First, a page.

Ah, the Ides of March! When several Roman Senators slew Caesar rather than see him crowned king and the Republic laid waste. The act only led to more chaos, civil war and Empire anyway, leaving you to wonder if there isn’t a scientific law that rules mankind, a law more inviolate than politics. Are we herd animals, that want to be ruled by a strong leader? Or creatures of reason, prone to complex social organization and cooperation? At times we seem to be both. At others we pendulate between the two. In recent times we seemed in danger of reverting to our ancestral tribal ways, but it’s beginning to look like we may able to avoid it. We shall see. At any rate, the lessons of history are there for us to study, although we all appear to draw different conclusions.
Complicating interpretation is the fact that Caesar was extremely able and gifted: not just a military genius, but a political and literary one, as well. It must have been tempting to give him maximum power to make Rome supreme among nations. Thus the character of Caesar and his story have always been compelling to theatrical audiences, and the topic is an evergreen one, always applicable to contemporary conditions in one way or another. Shakespeare’s play on the subject is the most famous telling, although there have been others. Most of the great English actors of bygone centuries have acted in the play, although the great ones usually play the Senators Brutus or Cassius or Marc Antony, which are better roles. Caesar, like Janet Leigh in Psycho (!), is killed early, making the part a potentially flashy star turn but less of a role to sink one’s teeth into. And there have been famous American stage versions, as well. An 1864 production of Julius Caesar was the one and only occasion when the three Booth brothers, Edwin, John Wilkes, and Junius Jr. all acted in the same play. And then there was Orson Welles’ groundbreaking 1937 Mercury Theater production, which reimagined the story in contemporary Fascist terms. Sadly, he never had the chance to put that on film, as he did with several other Shakespeare plays. But Caesar has enjoyed his time on the silver screen. Here are some notable actors who portrayed him.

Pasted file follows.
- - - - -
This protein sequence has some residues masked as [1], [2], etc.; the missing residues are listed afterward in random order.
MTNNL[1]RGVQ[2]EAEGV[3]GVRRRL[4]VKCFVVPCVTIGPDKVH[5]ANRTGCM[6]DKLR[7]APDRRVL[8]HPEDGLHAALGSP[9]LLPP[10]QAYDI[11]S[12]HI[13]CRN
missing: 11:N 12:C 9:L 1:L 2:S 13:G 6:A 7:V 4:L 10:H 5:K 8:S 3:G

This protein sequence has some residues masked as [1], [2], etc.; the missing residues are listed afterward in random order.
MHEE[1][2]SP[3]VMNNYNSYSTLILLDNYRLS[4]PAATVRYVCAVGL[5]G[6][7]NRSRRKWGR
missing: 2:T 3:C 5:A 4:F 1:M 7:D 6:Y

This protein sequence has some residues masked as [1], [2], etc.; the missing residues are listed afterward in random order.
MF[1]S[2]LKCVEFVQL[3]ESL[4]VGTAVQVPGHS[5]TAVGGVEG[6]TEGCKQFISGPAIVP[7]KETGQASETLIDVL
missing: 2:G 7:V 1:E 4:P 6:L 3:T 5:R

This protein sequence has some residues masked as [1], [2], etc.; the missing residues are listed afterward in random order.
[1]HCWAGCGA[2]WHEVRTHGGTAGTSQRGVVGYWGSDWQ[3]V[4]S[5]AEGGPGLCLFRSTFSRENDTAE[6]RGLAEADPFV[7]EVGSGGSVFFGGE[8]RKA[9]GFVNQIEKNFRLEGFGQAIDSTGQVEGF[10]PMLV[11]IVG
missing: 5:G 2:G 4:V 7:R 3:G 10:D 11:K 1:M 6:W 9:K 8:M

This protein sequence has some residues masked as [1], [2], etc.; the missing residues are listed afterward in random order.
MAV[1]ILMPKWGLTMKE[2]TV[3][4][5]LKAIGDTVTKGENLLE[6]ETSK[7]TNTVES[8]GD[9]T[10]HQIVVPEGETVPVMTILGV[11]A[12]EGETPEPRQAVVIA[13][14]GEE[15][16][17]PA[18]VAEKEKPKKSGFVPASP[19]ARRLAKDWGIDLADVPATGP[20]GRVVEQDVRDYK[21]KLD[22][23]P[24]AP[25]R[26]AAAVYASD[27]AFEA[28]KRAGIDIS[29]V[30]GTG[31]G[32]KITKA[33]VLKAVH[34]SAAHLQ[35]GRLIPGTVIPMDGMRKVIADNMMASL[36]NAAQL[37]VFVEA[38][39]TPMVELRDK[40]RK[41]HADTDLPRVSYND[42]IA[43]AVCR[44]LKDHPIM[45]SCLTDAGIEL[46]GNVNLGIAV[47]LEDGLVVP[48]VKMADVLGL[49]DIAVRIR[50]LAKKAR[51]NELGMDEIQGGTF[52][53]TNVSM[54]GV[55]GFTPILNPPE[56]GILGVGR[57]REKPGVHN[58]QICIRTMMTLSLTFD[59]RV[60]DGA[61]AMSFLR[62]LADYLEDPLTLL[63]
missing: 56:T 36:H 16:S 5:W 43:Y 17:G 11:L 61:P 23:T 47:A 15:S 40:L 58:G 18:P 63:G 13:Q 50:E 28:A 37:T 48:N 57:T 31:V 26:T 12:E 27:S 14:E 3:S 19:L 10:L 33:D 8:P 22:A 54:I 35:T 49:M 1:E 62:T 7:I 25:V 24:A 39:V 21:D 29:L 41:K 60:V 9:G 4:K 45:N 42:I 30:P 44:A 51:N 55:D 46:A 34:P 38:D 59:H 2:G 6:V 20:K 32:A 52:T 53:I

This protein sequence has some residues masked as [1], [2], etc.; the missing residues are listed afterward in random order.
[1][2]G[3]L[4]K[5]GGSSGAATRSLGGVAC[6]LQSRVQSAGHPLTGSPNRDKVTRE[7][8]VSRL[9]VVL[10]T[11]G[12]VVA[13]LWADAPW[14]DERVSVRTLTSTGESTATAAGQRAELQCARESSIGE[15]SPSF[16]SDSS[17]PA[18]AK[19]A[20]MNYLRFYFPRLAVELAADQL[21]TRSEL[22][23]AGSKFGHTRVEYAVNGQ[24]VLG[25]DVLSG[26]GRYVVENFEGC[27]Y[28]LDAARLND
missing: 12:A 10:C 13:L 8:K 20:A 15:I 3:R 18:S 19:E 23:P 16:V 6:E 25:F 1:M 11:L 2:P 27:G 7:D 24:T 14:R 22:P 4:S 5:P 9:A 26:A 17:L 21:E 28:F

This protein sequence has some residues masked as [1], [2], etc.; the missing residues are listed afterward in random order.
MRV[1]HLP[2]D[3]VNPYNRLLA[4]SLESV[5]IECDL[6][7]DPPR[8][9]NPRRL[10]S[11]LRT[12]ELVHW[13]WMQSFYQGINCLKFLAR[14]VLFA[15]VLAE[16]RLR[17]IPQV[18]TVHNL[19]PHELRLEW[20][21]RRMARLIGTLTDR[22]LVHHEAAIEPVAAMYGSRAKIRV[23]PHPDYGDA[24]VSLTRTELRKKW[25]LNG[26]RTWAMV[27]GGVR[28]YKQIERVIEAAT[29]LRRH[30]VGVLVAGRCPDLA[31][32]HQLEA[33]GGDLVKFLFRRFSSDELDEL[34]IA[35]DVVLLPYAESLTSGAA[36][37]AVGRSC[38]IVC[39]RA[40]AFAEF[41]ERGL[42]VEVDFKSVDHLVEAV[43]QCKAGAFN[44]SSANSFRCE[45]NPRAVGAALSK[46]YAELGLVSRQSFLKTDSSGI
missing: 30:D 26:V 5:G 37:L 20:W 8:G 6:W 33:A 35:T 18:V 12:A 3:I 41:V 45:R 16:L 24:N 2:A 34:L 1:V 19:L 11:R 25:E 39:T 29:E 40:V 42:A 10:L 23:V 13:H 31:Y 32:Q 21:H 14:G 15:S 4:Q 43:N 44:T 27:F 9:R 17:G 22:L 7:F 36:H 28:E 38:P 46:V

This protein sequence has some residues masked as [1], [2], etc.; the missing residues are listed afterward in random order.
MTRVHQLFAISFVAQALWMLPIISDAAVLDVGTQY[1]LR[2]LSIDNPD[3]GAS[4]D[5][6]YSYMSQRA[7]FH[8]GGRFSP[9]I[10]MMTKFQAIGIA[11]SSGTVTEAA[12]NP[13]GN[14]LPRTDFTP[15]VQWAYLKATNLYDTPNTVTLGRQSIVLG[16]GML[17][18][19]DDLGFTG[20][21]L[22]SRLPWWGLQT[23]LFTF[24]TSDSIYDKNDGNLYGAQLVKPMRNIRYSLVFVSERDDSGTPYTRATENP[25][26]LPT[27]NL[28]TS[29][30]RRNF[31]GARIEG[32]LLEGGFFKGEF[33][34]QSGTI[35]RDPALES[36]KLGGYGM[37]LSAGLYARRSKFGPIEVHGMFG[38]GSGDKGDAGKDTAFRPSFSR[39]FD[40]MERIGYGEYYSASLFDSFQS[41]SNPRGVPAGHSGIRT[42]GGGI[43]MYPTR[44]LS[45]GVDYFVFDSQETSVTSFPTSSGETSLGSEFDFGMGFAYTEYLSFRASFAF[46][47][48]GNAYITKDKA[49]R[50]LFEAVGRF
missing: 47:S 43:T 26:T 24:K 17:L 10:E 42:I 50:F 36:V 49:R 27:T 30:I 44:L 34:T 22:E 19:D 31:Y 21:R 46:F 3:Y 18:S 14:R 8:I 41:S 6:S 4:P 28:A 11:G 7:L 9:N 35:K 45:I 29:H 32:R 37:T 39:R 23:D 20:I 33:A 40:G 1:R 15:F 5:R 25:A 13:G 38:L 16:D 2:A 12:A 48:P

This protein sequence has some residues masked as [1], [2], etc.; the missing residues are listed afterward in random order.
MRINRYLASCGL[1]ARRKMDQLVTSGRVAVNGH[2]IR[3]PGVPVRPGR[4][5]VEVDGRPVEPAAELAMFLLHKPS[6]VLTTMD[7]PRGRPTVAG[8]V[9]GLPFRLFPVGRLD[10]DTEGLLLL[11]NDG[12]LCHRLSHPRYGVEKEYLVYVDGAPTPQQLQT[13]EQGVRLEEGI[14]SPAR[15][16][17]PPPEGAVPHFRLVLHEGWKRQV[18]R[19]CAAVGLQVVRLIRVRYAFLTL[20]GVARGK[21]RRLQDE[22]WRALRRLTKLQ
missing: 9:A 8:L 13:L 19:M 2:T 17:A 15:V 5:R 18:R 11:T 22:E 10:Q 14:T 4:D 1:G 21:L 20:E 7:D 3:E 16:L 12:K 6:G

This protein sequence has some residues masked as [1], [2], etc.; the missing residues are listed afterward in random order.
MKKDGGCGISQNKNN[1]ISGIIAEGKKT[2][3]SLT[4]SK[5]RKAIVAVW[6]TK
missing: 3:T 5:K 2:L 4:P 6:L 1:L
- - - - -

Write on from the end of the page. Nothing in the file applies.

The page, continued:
In 1908 British-American actor Charles Kent played Caesar in a 12 minute Vitagraph version overseen by J. Stuart Blackton, one of numerous Shakespeare adaptations he did that year. The film also features Maurice Costello and Florence Lawrence. It’s available on Youtube, you can watch it right now!
Claude Rains played him in the 1945 Technicolor British adaptation of the Shaw play Caesar and Cleopatra. At 5’7″, Rains was one of the few men to play the dictator who was actually the correct height. As written by Shaw, Rains makes him a bit of lovable scamp and rogue, puckish, with a twinkle in his eye, always pulling the leg of Cleopatra (Vivien Leigh), whom he conquers, mentors, and beds. But then she turns the tables.
In 1950 a man name Harold Tasker played Caesar in the first sound version of Shakespeare’s play, a low budget 16mm film made by drama professor David Bradley. Charlton Heston, an old friend of Bradley’s played Marc Antony, and future star Jeffrey Hunter was a supernumerary.